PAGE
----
5.) Loneliness does not = aloneness.

Boys have cooties and they are gross. And sometimes, despite their disgustingness, they are able to fool us girls with their eyes and their teeth and their accents. And sometimes, these boys will decide that they’re stupid and are not into you. This is one of the saddest feels to ever feel and if you’re currently feeling that feel, I would like to extend you the biggest of cyber hugs and also a bowl of oatmeal-chocolate-chip-walnut cookie dough, as well as your choice of chick flick because I UNDERSTAND SO MUCH.
Loneliness is the worst and it’s a battle that I still have to bear arms and smite with The Force on a daily (sometimes hourly) basis. I am at the lovely age where some of my friends are starting to get married, others are starting to birth children, and the whole thing is just terrifying, but intriguing. I do not currently see myself arranging play dates, however, I feel some envy because those play dates depict a part of life that I have yet to experience.

But the lesson that I am beginning to learn is that loneliness does not mean aloneness. While I sometimes feel all by myself, I have the pleasure of having amazing friends in all kinds of cool places. My lack of attachments frees me to do whatever I want. I get to plan an upcoming move completely selfishly and with no regards to the needs of another person. I get to decide on a Tuesday that maybe I’ll road trip across the border, and then leave and do it that weekend. I just discovered a website that offers last minute international flights leaving that night for dirt cheap and my heart sang for the idea of what could be.

Someday, your loneliness will subside and you will have adventures with an aesthetically pleasing sidekick if you so choose and hopefully, he’ll want to do cool things with you like build Vietnamese orphanages and hike to Machu Picchu and order Dominos through an app with no social interaction before letting you choose what you’ll binge watch on Netflix that night. But you will do those things together and this will require discussion and compromise and maybe life will happen and you won’t get to do some of the things that you had planned. Therefore, you should savor your aloneness and be your own boss for a minute, because a day may come that you’ll never get to do that again.

6.) Your dreams, plans, and bucket list are probably going to change. And that’s totally okay.

This is the part where I own up to my special brand of neurotic. I’ve been having an existential crisis for a few weeks.

Because of moving or a large life change, you might ask? Have you changed spiritual ideology? Have you decided to denounce your vegetarian ways? These are all perfectly good reasons to have existential crises, you may reassure me. And I would never judge you.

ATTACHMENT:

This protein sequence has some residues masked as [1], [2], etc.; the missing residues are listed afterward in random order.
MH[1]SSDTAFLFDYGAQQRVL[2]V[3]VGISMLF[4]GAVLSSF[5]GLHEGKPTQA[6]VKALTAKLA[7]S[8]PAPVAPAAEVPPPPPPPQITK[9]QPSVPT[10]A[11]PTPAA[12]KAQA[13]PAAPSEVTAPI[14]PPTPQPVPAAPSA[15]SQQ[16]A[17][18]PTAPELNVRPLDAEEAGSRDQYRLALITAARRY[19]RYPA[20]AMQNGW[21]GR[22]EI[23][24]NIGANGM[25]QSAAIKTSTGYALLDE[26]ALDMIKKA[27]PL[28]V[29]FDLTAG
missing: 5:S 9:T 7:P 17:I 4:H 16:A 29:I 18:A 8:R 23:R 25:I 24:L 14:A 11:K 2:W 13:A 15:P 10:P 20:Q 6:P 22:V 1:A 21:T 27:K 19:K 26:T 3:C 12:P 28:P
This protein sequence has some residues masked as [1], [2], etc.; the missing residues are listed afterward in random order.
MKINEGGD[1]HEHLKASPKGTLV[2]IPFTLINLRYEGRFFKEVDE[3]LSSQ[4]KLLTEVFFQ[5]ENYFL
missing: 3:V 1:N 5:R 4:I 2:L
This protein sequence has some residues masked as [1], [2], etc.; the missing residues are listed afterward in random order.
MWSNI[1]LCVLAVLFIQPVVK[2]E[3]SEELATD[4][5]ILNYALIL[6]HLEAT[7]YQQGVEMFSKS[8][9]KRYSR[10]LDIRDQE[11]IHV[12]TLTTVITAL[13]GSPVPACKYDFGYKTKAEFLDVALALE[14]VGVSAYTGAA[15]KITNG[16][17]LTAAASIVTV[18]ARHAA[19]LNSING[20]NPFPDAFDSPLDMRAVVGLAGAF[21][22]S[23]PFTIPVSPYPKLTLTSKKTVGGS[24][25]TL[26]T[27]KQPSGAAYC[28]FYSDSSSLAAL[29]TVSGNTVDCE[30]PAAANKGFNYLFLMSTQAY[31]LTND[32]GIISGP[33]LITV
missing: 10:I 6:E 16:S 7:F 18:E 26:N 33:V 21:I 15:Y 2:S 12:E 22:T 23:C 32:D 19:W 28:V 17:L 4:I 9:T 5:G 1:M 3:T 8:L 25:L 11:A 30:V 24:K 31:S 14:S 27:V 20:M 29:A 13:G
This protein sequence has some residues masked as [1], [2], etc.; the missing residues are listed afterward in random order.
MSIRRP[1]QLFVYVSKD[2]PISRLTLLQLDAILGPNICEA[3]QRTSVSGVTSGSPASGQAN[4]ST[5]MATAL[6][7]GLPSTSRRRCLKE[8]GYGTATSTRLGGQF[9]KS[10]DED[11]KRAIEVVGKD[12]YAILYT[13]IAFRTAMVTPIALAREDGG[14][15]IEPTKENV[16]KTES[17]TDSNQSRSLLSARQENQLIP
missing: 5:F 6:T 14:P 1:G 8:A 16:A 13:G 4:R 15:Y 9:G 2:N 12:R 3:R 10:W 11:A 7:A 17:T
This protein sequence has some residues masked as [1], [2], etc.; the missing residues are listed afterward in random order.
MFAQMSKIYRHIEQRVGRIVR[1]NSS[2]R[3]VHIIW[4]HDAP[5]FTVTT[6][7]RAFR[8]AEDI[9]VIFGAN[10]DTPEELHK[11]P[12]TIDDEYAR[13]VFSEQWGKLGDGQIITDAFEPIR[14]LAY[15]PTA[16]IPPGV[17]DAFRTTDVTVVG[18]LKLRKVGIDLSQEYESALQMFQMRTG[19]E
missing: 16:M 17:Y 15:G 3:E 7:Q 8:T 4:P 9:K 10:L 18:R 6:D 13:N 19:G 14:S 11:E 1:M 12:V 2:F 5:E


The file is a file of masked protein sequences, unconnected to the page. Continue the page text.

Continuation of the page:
Thank you, I’d reply. You’re totes sweet. But no. Unfortunately none of those are correct. It’s nothing nearly as life-altering as that. It’s just that I’ve decided that my favorite color may not be green after years and years and years and that it may actually be yellow. I don’t know how to handle this. I can’t deal. This is a big part of me, green is. How do I deal with that?

You too may have a change of mind or of heart. You may experience life changes out of trauma or simple changes of taste. Your belief systems may tweak slightly and your understanding of the world and of God and of humanity will widen and deepen and it will turn your whole world upside down and you will be super confused sometimes.

You may get scared because you’ve always wanted to be a doctor and you decide that you want to be a teacher or a firefighter or a plumber and God bless you for that. That is a terrifying realization, but it’s completely normal. There are so many people that wanted to be something else when they grew up and then there are people like me that don’t quite know what they want to be when they grow up. Once upon a time, I decided that because I was on the debate team in high school in the Student Congress event, that I should run for the House of Representatives someday. In my Comp I class, it’s on my bucket list that I made for an assignment. I also wanted five kids at one time. There were about five seconds where I was certain I wanted to live in San Francisco. I decided to be a YouTube sensation last year as a New Year’s Resolution (and never made a video). But then I discovered I lack the money to live in San Francisco and I hate politics and that health stuff will likely not allow me to have five kids and even if I did, I really don’t think I could stand to have five kids running around. These have all at one time been very real hopes and dreams and bucket list check marks that I absolutely needed to be happy and now they’re nothing more than reminiscent anecdotes on a page and I’m at peace with that.